Let help you decide if you can eliminate your PMI

When purchasing a home, a 20% down payment is typically the standard. Considering the risk for the lender is oftentimes only the difference between the home value and the amount remaining on the loan, the 20% supplies a nice buffer against the charges of foreclosure, reselling the home, and typical value changesin the event a borrower doesn't pay.

During the recent mortgage boom of the last decade, it was customary to see lenders commanding down payments of 10, 5 or even 0 percent. A lender is able to manage the added risk of the small down payment with Private Mortgage Insurance or PMI. This added plan protects the lender if a borrower defaults on the loan and the value of the home is less than the balance of the loan.

Because the $40-$50 a month per $100,000 borrowed is lumped into the mortgage payment and oftentimes isn't even tax deductible, PMI is costly to a borrower. Unlike a piggyback loan where the lender absorbs all the deficits, PMI is favorable for the lender because they secure the money, and they receive payment if the borrower is unable to pay.

Does your monthly mortgage payment include PMI? Contact us, you may be able to save money by removing your PMI.

How can a home owner refrain from paying PMI?

With the implementation of The Homeowners Protection Act of 1998, on most loans lenders are obligated to automatically cease the PMI when the principal balance of the loan equals 78 percent of the initial loan amount. Keen homeowners can get off the hook a little early. The law guarantees that, upon request of the homeowner, the PMI must be abandoned when the principal amount reaches only 80 percent.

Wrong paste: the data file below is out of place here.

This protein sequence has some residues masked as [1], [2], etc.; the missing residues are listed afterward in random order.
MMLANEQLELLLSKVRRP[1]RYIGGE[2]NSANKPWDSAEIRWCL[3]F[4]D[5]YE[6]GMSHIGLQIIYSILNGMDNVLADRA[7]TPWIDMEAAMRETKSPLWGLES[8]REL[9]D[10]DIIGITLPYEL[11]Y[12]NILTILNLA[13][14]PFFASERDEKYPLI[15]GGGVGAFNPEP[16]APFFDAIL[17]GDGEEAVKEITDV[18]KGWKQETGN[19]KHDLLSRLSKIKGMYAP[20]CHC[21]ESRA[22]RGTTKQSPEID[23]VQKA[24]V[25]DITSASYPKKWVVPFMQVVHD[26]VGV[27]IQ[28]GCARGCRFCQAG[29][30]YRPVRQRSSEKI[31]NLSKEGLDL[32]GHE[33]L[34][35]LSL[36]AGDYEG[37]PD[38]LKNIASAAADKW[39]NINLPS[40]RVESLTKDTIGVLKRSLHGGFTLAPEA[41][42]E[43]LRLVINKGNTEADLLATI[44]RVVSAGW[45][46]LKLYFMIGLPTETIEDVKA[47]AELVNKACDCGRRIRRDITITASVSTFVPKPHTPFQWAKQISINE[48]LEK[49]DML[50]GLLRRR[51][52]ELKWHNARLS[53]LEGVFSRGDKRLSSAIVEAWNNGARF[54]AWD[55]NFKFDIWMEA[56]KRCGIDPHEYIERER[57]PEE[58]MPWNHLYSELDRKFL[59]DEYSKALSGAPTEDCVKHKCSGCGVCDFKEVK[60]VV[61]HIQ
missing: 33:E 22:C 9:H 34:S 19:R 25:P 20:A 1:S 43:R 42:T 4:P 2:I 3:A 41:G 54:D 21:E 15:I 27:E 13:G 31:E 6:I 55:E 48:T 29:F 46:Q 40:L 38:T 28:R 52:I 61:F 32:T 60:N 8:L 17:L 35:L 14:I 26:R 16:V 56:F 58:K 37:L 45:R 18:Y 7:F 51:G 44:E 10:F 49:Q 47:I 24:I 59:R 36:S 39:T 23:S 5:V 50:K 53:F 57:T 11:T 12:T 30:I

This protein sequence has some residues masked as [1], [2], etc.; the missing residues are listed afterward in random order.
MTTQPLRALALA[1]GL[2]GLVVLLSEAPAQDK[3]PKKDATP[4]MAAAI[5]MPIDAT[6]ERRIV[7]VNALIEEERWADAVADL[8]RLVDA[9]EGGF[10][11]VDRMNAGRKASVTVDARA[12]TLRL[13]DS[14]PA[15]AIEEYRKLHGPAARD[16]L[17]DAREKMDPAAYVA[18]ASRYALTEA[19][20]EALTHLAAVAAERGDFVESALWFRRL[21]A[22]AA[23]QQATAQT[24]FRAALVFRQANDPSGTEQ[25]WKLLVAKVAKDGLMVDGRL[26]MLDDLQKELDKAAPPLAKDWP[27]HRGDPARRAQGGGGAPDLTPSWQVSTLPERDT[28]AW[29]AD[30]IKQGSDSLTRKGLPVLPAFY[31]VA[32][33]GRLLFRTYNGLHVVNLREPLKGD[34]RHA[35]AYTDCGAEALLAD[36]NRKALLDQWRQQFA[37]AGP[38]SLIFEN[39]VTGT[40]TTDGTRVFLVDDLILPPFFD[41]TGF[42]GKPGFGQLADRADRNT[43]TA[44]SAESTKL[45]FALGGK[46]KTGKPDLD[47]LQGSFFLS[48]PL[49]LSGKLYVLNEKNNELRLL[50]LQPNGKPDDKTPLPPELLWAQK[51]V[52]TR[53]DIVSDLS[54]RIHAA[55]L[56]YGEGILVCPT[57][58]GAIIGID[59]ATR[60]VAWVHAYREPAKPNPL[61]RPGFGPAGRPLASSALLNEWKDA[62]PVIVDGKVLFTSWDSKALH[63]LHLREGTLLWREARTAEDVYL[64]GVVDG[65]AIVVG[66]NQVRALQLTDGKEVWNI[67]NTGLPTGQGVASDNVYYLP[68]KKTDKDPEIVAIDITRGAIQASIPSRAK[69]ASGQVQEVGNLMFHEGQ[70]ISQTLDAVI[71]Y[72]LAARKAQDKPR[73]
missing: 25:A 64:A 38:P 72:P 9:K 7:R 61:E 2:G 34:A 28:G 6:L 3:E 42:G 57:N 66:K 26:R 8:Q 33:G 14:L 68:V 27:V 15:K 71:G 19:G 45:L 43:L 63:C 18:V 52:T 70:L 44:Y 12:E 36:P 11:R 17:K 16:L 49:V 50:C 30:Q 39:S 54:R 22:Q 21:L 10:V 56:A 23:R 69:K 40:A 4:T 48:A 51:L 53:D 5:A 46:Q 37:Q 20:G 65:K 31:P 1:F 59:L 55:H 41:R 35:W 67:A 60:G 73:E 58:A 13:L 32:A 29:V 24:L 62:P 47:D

Since it can take countless years to get to the point where the principal is only 20% of the initial loan amount, it's crucial to know how your home has increased in value. After all, any appreciation you've obtained over time counts towards removing PMI. So why should you pay it after your loan balance has dropped below the 80% threshold? Your neighborhood may not be adhering to the national trends and/or your home might have acquired equity before things calmed down, so even when nationwide trends predict plummeting home values, you should realize that real estate is local.

A certified, licensed real estate appraiser can help home owners understand just when their home's equity rises above the 20% point, as it's a hard thing to know. It's an appraiser's job to keep up with the market dynamics of their area. At , we're masters at pinpointing value trends in , Baltimore County and surrounding areas, and we know when property values have risen or declined. Faced with information from an appraiser, the mortgage company will generally cancel the PMI with little trouble. At that time, the home owner can relish the savings from that point on.

Want to learn more about PMI and the Homeowners Protection Act? Click this link:
Cancellation of Private Mortgage Insurance: Federal Law May Save You Hundreds of Dollars Each Year